“This app is the direct answer to that unspoken call. It is a solution to a problem that is so foundational that it has become almost overlooked, and the patient is the one lost in the shuffle. Seeing Emma, Sarah, and Noah not only identify this issue, but then work to address it from the patient’s perspective is truly delightful. This is a solution that simultaneously empowers patients to take better ownership of their health care while also streamlining and improving communication workflows for nurses and providers. It helps to create a unity of purpose among all members of the health care team while keeping the patient at the core.”
All three students share a sense of support from each other and MIDP leadership. Each week during IDEA Lab, Buckley met with the trio to talk through what they learned during interviews and think through ideas for further development.
Thompson Orfield said Buckley gave them the freedom to design and implement the project themselves, relying on their own skills and observations to act as lead investigators and collaborators working toward a common goal of improving patient care.
“He was a great coach,” Orfield said. “He also let us run with this how we wanted to. He’s commented that we’ve done this differently than any other cohort in the past, and every other cohort did it differently than the one before them. It was so great to see Sarah and Emma’s skillsets they have developed while earning their PhDs shining during three months working with them.”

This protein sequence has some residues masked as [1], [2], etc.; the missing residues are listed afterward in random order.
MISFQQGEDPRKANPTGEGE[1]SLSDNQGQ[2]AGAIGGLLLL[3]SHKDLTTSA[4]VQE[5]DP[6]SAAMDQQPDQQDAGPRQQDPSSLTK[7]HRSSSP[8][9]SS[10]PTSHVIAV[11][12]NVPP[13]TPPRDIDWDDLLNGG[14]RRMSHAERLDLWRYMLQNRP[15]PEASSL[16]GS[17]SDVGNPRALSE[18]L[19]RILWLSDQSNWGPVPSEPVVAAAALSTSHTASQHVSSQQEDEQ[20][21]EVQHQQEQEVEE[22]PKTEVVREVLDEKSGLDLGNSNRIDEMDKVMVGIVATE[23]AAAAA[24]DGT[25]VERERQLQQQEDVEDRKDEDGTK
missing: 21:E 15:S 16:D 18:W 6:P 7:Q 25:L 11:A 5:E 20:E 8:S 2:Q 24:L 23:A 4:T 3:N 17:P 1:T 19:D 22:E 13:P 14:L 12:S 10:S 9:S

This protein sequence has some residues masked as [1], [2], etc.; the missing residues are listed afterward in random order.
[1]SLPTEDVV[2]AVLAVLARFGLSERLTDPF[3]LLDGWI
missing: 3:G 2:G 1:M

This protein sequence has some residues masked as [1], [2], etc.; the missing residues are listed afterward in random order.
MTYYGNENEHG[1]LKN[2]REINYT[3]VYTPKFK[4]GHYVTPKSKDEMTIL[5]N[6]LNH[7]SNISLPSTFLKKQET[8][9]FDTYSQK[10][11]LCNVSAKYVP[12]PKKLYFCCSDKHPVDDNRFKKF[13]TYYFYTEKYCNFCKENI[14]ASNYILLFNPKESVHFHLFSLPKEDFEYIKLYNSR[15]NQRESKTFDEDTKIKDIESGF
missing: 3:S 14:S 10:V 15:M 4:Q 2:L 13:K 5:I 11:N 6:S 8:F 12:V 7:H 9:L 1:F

All three agree the MIDP faculty encourage students not to shy away from challenges, balancing their efforts with a dose of reality. They identified many challenges that underscore patient dignity, but their time and resources only allow them to address one, at least for now.
Yet, MIDP makes tackling difficult problems easier through connections between other student cohorts and guest speakers from industry spaces.
“Several classes above us were close to us,” Ouadah said. “Having them and knowing the experiences they went through provided examples. We could look at them, talk to them, get recommendations from them, and we did that regularly. We could say, ‘Oh, they did this, maybe the three of us could do this other thing.’ Having those people who had already experienced it so close in collaboration with us is really special.
“Another thing that MIDP does is weekly Wednesday forums where we have speakers from inside and outside of Vanderbilt talk to us about innovation, entrepreneurship, just kind of anything and everything. We ended up interviewing several of the people who had come to talk to us. Having heard their stories for a good two years at that point was kind of cool knowing what other people had done before and how they got started. We got their recommendations and suggestions like ‘Just go talk to people’ or ‘Put it up online on Twitter,’ as we looked to develop this project. We had those examples of success before we got started.”
The MIDP cohort directly ahead of them, Pulak Goswami, PhD, and Dennis Zhou, PhD, recently worked with GE HealthCare to develop an artificial intelligence algorithm aimed at improving patient care through imaging. Like Neal, Ouadah, and Thompson Orfield, they identified their idea through a patient encounter to inspire empathy-driven innovation. Innovation, activism, and altruism drive their projects forward with all people in mind.